Author: Courtney C. Stevens
Genre: young adult, contemporary
Published: expected February 25 2014
Source: publishers via edelweiss
Alexi Littrell hasn't told anyone what happened to her over the summer. Ashamed and embarrassed, she hides in her closet and compulsively scratches the back of her neck, trying to make the outside hurt more than the inside does.
When Bodee Lennox, the quiet and awkward boy next door, comes to live with the Littrells, Alexi discovers an unlikely friend in "the Kool-Aid Kid," who has secrets of his own. As they lean on each other for support, Alexi gives him the strength to deal with his past, and Bodee helps her find the courage to finally face the truth.
A searing, poignant book, Faking Normal is the extraordinary debut novel from an exciting new author.
"Today is better than yesterday."
Though not without a few (admittedly small) issues for me, Courtney C. Stevens's debut is certainly a strong one. Faking Normal isn't afraid to veer into the darker side of life and though Stevens tackles tough topics with her first novel, she does so with awareness, sensitivity, and care. It's a story that is lovely and awful in equal measures, but for different reasons. Defined by strong writing, likeable characters, and a compelling but emotional storyline, Faking Normal is more than worth a read, especially if you're a fan of Laurie Halse Anderson's Speak.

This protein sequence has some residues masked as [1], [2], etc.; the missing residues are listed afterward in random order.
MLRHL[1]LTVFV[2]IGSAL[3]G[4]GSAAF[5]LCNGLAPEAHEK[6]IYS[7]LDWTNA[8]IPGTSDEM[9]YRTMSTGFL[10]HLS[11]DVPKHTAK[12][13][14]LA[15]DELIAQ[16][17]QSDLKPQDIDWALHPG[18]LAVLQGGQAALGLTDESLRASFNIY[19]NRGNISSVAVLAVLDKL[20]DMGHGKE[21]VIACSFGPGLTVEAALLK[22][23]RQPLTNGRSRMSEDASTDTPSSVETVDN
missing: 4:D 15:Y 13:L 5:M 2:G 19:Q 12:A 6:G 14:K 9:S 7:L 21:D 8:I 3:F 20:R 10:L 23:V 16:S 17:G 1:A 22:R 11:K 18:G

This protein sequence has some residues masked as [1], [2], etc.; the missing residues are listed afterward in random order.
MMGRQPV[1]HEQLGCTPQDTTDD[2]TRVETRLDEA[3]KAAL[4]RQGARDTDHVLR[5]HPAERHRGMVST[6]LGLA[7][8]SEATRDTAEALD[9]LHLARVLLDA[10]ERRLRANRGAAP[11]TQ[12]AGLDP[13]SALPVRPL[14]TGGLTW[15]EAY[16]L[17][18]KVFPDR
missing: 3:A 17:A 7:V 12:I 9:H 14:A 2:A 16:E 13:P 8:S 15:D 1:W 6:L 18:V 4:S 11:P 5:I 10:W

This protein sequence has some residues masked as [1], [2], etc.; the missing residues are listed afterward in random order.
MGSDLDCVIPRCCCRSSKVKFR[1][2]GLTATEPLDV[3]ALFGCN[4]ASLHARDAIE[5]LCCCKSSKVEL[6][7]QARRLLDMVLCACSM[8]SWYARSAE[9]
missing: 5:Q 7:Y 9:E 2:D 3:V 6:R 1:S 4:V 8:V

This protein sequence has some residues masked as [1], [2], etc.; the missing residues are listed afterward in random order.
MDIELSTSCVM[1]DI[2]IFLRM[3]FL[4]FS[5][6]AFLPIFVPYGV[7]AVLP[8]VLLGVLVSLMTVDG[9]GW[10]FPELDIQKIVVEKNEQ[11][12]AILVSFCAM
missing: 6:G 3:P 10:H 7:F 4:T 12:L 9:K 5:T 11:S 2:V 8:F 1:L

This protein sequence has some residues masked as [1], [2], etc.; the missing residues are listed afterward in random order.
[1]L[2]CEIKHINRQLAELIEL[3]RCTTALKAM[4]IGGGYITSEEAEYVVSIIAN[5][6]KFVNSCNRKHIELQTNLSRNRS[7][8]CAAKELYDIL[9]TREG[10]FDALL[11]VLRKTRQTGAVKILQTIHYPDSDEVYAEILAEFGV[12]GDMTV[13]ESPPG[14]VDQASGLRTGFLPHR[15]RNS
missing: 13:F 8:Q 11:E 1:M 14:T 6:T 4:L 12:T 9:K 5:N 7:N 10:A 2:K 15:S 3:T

Alexi's story begins as a low-key one, a mundane one even, but that doesn't mean it's not without emotion or heartbreak. For the most part, Alexi appears like a typical teenage girl, but once the secret she hides unwraps slowly over the course chapters, you realize her story is one of quiet horror and deep pain. Alexi's story is one that will be horribly familiar to readers, but Stevens does a good job of balancing the pain of her past with the possibilities and hopes in her future. Faking Normal is without a doubt a sad book, one full of triggers and pain, but it's not entirely bleak.
Aside from Alexi, Bodee is the other standout character. While I still wanted more personality from him, I've never before encountered a character with so much presence that said so little. His story is just as full of triggers and horror as Alexi's, but in a thoroughly different manner. Another thing I really liked about Faking Normal was that Stevens created such a strong friendship as a foundation for these two. They don't rush into dating, or try to save one another from their pasts, but instead become friends who support and help one another in the present.
There wasn't a lot to work with concerning the remaining characters. Alexi's parents were shallow enough to be a puddle, with nearly no presence or impact on the story at all. Their lack of awareness both enraged and saddened me because it also seemed so plausible. Alexi's sister Kayla was largely an infuriating, undeveloped antagonist until almost too late. I can't say that I liked Kayla, but she made me respect her by the end.
Faking Normal isn't an easy book. It will make it rain on your face. But it will also make you smile, as you discover Alexi and Bodee and how they help one another. It packs quite the punch for how short it is and how easily it is read, but Stevens debut is a fine one.